Get technology out of classrooms

The Ryersonian's Kayla Rosen shares her thoughts on technology in classrooms. (Olivia McLeod/Ryersonian Staff)

The Ryersonian‘s Kayla Rosen shares her thoughts on technology in classrooms. (Olivia McLeod)

Recently, two political science professors at the University of Toronto, Ryan Balot and Clifford Orwin, wrote a column for the The Globe and Mail about why they are banning electronic devices from their classrooms. Their arguments claim that technology serves as a distraction, as opposed to a learning tool in the classroom, and that students learn more when they are fully present.

I have to admit, I wholeheartedly agree.

There’s no denying that I love technology. In fact, you can find me glued to my computer for a good chunk of the day. But, I also believe that there is a time and a place for everything and, in my experience, the classroom is not the place for laptops and cellphones.

For the entirety of my undergrad, I didn’t bring my computer to school and I turned off my phone during every class. These decisions allowed me to better participate in class, which contributed to my academic success.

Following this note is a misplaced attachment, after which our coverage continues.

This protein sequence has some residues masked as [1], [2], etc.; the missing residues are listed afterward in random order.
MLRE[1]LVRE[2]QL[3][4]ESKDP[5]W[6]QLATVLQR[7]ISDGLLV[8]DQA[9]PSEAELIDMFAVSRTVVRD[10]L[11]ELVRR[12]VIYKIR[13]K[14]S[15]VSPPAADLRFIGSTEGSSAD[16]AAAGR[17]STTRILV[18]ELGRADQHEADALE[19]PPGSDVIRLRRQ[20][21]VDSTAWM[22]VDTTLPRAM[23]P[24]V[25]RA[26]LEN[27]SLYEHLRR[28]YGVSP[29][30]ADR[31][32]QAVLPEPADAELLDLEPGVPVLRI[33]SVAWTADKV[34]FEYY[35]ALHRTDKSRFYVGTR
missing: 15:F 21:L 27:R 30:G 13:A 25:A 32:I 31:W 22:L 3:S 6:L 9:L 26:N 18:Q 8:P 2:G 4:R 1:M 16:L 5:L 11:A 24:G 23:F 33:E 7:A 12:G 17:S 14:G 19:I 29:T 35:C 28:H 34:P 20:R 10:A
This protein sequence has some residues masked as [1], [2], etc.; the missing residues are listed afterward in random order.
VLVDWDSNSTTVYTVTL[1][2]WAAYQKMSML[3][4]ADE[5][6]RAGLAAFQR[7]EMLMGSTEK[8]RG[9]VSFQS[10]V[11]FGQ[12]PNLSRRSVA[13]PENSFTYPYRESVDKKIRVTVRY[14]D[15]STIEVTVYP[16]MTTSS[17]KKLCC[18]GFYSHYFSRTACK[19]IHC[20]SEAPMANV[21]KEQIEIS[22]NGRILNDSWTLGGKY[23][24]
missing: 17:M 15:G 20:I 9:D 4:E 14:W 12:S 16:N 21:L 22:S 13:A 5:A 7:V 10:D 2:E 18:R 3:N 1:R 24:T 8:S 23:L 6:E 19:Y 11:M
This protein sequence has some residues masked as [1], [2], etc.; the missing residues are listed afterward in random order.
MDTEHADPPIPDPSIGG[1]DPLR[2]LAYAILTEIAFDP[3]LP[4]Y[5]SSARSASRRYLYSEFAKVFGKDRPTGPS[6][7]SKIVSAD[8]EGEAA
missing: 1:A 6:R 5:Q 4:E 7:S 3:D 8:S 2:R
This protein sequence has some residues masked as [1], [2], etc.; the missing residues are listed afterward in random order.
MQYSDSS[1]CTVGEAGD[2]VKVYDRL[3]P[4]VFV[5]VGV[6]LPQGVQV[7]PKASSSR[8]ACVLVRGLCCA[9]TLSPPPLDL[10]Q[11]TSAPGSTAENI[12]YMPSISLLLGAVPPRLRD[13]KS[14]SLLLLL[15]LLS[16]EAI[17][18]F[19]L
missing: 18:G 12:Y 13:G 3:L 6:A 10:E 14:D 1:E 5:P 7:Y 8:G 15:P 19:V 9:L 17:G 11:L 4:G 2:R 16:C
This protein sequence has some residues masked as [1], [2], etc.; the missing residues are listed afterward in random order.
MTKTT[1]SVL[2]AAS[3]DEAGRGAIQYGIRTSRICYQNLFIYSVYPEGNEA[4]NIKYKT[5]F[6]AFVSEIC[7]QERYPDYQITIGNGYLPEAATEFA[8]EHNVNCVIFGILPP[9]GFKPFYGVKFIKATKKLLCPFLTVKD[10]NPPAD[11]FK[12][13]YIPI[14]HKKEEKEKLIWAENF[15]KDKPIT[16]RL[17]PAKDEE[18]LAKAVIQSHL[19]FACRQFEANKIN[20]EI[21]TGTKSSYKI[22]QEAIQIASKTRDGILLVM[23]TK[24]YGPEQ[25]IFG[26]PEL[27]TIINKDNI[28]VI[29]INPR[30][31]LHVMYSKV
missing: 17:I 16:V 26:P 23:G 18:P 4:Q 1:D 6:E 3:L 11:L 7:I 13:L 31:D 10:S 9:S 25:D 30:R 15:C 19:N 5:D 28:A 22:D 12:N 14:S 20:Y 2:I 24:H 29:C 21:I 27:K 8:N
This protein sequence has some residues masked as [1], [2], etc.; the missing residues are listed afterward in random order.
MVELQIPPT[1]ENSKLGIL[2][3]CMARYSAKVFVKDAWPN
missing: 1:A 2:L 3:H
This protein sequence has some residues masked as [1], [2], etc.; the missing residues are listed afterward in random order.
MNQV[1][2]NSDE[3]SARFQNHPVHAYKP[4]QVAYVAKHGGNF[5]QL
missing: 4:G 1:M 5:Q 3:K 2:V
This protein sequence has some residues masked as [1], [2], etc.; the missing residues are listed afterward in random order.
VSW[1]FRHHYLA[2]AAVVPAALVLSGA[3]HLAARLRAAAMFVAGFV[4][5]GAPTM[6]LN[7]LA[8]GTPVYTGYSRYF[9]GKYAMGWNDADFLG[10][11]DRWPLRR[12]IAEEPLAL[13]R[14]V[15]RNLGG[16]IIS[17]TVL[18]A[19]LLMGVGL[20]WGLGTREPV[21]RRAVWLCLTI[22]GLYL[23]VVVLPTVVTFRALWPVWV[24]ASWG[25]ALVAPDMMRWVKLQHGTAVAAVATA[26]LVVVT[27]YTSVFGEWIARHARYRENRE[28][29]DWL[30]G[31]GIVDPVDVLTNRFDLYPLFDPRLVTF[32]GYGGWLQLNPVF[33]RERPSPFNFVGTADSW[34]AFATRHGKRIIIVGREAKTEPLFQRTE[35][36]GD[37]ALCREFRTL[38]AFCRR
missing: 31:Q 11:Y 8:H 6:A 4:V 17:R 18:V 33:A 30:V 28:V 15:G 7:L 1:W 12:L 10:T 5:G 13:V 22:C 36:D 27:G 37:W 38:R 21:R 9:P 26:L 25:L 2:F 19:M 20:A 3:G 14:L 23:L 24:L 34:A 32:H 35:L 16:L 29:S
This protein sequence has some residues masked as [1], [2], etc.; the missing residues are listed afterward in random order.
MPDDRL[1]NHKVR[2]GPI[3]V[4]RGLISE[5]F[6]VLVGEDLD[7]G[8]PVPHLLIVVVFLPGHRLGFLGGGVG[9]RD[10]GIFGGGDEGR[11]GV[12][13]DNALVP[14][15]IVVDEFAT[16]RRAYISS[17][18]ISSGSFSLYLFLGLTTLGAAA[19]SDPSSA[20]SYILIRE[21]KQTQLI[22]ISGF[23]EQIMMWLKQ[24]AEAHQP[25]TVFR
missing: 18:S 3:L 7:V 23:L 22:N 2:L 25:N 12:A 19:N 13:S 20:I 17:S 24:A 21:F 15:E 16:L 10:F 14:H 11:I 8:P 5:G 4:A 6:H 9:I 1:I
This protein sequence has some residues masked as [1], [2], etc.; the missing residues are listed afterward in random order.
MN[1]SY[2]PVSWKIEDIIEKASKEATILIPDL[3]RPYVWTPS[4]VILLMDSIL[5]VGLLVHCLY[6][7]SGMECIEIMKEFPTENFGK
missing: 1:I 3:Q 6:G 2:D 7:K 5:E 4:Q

For those who believe that computers aid in their learning, a report released last year by the Organization for Economic Co-operation and Development shows otherwise. The report, which surveyed 31 countries, including Canada, found that computers can actually serve as a distraction.

Another study published in Psychological Science titled, “The Pen is Mightier Than the Keyboard: Advantages of Longhand Over Laptop Note Taking,” found that students who took handwritten notes retained more information than those who took them on their laptops.

But these studies only reinforce what is obvious. Two weeks ago, I did a presentation in class that didn’t require anyone to take notes, yet the majority of my class didn’t look up from their computer screens for the full 10 minutes. And this is not an isolated incident.

When it comes to a solution, Balot and Orwin got it right: Only students who are registered to use computers through accessibility services, or those who take notes on their behalf, should be allowed to use computers in class.

Professors need to crack down on where and when technology is used in classes. Their students would be better for it.

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